Being part of a public art project reminds me of how connected we are when we work together to create something.
Posted in , Sep 14, 2017
I love a good craft project. In my crafting life, I’ve made hot glue seashell art, cross-stitched wall hangings and tried my hand at sewing, quilting and stenciling. Most of all, I love crochet—the process of looping and pulling a ball of yarn into a lovely, lacy blanket or scarf is supremely satisfying to me.
But in recent years, I stepped away from my inner crafter. Other commitments, including parenting a young child, took precedence over my favorite hobby.
Early this summer, though, an opportunity came up that I had to seize—a public art project known as a “yarn bomb” was in the works in my town. Knitters and crocheters were invited to purchase four colors of yarn, then head off into our creative zones to create panels that will festoon a number of trees along our town’s public bike path.
The project was individual—other than the dimensions of the finished product, there were no design rules for each of our pieces. But it was also highly communal. We gathered in person a few times to talk about the project plans…and, more importantly, to share snacks and admire and advise each other’s work-in-progress. A Facebook group kept us connected as we worked on summer vacations and backyard hammocks. And this week, we gathered with pride and awe as an arborist hoisted our panels into the trees to complete the installation.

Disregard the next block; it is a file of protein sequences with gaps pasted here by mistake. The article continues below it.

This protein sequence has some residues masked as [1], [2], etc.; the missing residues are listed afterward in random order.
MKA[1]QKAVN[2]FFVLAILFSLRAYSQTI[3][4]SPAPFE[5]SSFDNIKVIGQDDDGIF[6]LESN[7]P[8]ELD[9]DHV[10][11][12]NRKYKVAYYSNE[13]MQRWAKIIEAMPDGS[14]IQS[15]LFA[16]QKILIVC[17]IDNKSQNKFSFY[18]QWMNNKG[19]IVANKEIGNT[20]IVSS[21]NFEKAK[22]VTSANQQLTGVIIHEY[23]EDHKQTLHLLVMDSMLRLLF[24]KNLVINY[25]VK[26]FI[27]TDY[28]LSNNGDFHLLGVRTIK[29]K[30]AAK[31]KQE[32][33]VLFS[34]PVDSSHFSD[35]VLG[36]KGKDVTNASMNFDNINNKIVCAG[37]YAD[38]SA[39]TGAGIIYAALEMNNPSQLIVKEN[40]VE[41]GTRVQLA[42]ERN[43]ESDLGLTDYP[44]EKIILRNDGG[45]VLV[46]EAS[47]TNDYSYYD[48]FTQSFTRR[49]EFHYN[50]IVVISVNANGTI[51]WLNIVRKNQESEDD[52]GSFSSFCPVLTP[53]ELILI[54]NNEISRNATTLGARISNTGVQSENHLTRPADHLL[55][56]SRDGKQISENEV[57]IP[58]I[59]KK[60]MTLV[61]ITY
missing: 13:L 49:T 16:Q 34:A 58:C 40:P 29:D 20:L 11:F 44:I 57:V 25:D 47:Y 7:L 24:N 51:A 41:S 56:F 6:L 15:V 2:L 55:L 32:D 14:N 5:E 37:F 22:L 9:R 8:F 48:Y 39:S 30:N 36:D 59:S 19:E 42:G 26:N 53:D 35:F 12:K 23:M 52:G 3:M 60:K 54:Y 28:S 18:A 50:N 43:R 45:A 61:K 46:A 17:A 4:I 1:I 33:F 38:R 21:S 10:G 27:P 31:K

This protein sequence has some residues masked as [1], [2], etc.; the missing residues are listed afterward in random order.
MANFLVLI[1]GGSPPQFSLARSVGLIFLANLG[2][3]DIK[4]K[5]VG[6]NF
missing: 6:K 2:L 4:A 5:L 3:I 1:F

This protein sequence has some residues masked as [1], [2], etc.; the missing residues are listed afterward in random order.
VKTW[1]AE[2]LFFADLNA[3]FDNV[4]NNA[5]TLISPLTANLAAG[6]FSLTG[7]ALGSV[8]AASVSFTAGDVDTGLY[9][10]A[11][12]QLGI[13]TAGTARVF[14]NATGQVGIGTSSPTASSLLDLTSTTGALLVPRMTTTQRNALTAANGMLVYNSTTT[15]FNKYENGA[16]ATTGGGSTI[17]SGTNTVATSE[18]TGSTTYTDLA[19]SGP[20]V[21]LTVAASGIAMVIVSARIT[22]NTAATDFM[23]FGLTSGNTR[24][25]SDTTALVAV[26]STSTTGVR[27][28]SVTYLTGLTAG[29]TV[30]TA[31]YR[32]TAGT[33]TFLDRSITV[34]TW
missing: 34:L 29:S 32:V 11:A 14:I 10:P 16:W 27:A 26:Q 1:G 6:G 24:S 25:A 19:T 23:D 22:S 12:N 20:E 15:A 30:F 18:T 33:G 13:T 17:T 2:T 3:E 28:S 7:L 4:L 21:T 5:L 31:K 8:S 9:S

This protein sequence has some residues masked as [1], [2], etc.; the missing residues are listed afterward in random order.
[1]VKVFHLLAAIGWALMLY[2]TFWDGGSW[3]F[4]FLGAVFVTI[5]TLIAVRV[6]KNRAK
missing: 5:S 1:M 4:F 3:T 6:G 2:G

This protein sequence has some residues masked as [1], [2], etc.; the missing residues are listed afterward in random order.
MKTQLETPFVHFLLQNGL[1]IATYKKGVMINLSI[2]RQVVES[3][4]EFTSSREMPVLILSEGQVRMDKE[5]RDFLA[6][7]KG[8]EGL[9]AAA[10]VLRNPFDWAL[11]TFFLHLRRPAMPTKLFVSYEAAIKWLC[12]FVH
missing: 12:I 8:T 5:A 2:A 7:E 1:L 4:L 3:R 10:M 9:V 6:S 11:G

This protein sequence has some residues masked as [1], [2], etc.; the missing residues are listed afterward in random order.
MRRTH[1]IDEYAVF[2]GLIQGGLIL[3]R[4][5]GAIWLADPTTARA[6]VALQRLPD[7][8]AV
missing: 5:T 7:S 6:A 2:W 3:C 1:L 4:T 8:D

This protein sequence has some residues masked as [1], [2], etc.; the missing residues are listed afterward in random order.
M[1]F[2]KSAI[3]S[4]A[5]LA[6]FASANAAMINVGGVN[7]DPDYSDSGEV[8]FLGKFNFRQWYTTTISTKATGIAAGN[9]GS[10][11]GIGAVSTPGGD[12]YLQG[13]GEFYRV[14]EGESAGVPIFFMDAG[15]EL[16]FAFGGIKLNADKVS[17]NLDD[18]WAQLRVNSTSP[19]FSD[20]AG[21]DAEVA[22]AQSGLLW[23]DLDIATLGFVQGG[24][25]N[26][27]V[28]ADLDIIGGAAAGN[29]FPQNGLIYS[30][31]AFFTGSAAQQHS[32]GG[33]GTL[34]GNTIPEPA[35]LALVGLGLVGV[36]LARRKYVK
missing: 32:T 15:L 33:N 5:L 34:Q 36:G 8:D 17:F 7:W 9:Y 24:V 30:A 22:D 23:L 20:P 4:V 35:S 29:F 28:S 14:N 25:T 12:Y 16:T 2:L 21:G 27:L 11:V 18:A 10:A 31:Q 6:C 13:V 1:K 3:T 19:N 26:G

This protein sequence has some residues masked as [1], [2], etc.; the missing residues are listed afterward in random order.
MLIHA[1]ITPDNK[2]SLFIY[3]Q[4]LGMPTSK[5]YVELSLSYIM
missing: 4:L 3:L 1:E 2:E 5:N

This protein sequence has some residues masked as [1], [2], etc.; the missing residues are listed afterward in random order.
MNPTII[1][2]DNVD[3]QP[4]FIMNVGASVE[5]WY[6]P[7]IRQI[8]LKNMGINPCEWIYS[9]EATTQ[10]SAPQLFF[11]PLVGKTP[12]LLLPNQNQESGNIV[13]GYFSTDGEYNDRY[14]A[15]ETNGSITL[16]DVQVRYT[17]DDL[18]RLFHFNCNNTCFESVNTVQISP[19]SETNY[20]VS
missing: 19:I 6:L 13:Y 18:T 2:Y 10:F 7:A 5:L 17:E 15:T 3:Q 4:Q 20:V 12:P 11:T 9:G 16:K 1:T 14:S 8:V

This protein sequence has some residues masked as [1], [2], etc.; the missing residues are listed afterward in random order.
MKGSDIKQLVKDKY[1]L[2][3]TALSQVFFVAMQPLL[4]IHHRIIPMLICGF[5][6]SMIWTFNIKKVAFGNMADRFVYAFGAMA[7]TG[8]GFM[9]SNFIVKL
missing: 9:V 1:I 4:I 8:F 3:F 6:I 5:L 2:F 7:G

The spirit of teamwork and mutual admiration was palpable, and inspiring. When fellow crafters admired a waffle pattern I was experimenting with in part of my panel, I was motivated to work it in a second color to create symmetry. When I saw the laces others worked into their pieces, I was inspired to look into new patterns for future projects. My work wasn’t the most complex or the most stunning in the group, but it was a contribution I was proud to make to a project that will be on display for walkers to admire for weeks to come.
Working together to create something is a remarkable opportunity. Now that the yarn bomb has made its debut, I will certainly be on the lookout for more creative outlets, both public and personal. Starting with a request from my son, who watched me work on my panel this summer. He requested I make him a hat for the winter—having been part of the public art project team, I have the confidence to get started!